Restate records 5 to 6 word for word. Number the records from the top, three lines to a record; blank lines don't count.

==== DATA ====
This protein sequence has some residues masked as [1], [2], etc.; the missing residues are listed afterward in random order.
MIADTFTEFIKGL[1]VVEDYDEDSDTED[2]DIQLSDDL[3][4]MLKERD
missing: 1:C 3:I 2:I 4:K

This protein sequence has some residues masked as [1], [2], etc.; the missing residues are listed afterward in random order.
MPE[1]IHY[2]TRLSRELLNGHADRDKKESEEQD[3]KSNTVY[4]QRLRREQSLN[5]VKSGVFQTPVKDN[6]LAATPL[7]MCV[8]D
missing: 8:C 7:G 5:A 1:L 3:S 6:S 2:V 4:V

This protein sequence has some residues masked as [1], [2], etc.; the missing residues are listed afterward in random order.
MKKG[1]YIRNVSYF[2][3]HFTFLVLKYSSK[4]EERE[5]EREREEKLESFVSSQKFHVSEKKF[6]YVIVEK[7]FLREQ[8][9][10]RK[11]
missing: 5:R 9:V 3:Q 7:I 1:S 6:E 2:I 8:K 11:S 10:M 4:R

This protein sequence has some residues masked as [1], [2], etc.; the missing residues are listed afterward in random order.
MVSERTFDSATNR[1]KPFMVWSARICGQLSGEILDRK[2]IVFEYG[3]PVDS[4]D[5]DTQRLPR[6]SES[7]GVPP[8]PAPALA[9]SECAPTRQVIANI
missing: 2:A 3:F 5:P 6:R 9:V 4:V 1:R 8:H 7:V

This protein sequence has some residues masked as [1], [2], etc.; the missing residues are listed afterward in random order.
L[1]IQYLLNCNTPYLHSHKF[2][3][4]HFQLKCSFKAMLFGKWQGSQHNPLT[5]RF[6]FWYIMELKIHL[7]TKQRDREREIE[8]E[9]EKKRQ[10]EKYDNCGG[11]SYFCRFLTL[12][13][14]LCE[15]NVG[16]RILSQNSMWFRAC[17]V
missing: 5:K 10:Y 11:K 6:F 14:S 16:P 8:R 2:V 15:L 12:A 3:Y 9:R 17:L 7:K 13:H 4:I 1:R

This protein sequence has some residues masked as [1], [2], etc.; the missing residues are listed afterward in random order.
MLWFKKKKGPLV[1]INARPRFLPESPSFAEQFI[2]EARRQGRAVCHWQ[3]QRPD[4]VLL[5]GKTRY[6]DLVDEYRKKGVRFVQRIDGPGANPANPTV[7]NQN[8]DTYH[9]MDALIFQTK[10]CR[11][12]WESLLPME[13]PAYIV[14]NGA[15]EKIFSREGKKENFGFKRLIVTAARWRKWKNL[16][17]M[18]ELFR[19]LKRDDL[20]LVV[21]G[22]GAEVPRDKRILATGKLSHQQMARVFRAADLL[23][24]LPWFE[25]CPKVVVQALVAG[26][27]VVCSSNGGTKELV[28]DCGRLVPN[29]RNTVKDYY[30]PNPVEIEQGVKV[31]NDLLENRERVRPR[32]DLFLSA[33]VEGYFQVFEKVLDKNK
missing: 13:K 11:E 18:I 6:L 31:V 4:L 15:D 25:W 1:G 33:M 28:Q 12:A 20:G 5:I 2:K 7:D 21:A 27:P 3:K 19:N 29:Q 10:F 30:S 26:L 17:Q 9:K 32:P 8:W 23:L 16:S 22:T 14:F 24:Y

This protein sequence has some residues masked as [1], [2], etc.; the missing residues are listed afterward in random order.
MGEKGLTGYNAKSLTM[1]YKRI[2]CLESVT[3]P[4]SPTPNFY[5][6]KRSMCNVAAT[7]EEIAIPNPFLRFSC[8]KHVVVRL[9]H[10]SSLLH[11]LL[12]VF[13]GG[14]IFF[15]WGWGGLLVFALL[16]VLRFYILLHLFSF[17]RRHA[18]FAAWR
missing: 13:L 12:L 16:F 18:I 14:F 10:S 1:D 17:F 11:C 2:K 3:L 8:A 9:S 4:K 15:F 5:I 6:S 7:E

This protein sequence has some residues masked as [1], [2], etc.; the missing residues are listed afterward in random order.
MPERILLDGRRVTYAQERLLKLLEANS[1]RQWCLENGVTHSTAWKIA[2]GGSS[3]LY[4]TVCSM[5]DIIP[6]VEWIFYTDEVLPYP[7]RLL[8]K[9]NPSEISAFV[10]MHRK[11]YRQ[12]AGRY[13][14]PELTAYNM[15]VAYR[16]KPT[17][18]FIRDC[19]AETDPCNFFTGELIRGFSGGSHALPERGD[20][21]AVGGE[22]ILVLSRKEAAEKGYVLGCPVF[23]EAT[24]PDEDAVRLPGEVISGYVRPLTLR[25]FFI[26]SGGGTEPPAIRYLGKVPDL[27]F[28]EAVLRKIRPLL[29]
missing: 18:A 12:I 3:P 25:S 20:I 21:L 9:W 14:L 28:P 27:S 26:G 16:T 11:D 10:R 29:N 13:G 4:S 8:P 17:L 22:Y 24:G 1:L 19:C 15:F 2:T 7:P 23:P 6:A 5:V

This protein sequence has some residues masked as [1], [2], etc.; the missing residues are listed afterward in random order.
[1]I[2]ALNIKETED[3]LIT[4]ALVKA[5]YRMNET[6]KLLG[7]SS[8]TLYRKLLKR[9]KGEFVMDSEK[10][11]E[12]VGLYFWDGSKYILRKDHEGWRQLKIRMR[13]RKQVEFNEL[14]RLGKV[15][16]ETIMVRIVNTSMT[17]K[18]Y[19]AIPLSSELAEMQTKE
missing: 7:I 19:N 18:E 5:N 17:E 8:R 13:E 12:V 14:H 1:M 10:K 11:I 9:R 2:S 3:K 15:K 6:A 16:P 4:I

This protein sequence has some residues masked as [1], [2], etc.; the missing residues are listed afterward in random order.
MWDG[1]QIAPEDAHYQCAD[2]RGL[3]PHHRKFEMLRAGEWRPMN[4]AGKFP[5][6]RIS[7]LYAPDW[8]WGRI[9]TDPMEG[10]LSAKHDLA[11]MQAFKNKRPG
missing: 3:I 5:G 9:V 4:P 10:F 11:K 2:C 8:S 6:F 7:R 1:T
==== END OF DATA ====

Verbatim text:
This protein sequence has some residues masked as [1], [2], etc.; the missing residues are listed afterward in random order.
L[1]IQYLLNCNTPYLHSHKF[2][3][4]HFQLKCSFKAMLFGKWQGSQHNPLT[5]RF[6]FWYIMELKIHL[7]TKQRDREREIE[8]E[9]EKKRQ[10]EKYDNCGG[11]SYFCRFLTL[12][13][14]LCE[15]NVG[16]RILSQNSMWFRAC[17]V
missing: 5:K 10:Y 11:K 6:F 14:S 16:P 8:R 2:V 15:L 12:A 3:Y 9:R 17:L 7:K 13:H 4:I 1:R

This protein sequence has some residues masked as [1], [2], etc.; the missing residues are listed afterward in random order.
MLWFKKKKGPLV[1]INARPRFLPESPSFAEQFI[2]EARRQGRAVCHWQ[3]QRPD[4]VLL[5]GKTRY[6]DLVDEYRKKGVRFVQRIDGPGANPANPTV[7]NQN[8]DTYH[9]MDALIFQTK[10]CR[11][12]WESLLPME[13]PAYIV[14]NGA[15]EKIFSREGKKENFGFKRLIVTAARWRKWKNL[16][17]M[18]ELFR[19]LKRDDL[20]LVV[21]G[22]GAEVPRDKRILATGKLSHQQMARVFRAADLL[23][24]LPWFE[25]CPKVVVQALVAG[26][27]VVCSSNGGTKELV[28]DCGRLVPN[29]RNTVKDYY[30]PNPVEIEQGVKV[31]NDLLENRERVRPR[32]DLFLSA[33]VEGYFQVFEKVLDKNK
missing: 13:K 11:E 18:I 6:L 31:V 4:L 15:D 25:W 1:G 33:M 28:Q 12:A 20:G 5:I 2:K 7:D 21:A 27:P 3:K 19:N 29:Q 10:F 30:S 26:L 17:Q 9:K 32:P 8:W 23:L 16:S 22:T 14:F 24:Y